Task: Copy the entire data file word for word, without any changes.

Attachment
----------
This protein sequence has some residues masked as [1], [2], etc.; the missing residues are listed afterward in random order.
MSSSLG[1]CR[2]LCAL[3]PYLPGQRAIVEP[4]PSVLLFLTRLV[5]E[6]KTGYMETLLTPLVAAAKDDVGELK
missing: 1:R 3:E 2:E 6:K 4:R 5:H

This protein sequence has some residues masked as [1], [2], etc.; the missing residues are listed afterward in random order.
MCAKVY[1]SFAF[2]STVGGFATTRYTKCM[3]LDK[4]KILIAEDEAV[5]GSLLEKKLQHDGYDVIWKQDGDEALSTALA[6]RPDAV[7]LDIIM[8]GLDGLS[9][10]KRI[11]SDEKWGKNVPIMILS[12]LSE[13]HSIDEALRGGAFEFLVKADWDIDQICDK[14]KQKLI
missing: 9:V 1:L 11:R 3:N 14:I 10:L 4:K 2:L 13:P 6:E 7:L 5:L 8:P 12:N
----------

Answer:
This protein sequence has some residues masked as [1], [2], etc.; the missing residues are listed afterward in random order.
MSSSLG[1]CR[2]LCAL[3]PYLPGQRAIVEP[4]PSVLLFLTRLV[5]E[6]KTGYMETLLTPLVAAAKDDVGELK
missing: 1:R 3:E 2:E 6:K 4:R 5:H

This protein sequence has some residues masked as [1], [2], etc.; the missing residues are listed afterward in random order.
MCAKVY[1]SFAF[2]STVGGFATTRYTKCM[3]LDK[4]KILIAEDEAV[5]GSLLEKKLQHDGYDVIWKQDGDEALSTALA[6]RPDAV[7]LDIIM[8]GLDGLS[9][10]KRI[11]SDEKWGKNVPIMILS[12]LSE[13]HSIDEALRGGAFEFLVKADWDIDQICDK[14]KQKLI
missing: 9:V 1:L 11:R 3:N 14:I 10:L 4:K 2:L 13:P 6:E 7:L 5:L 8:P 12:N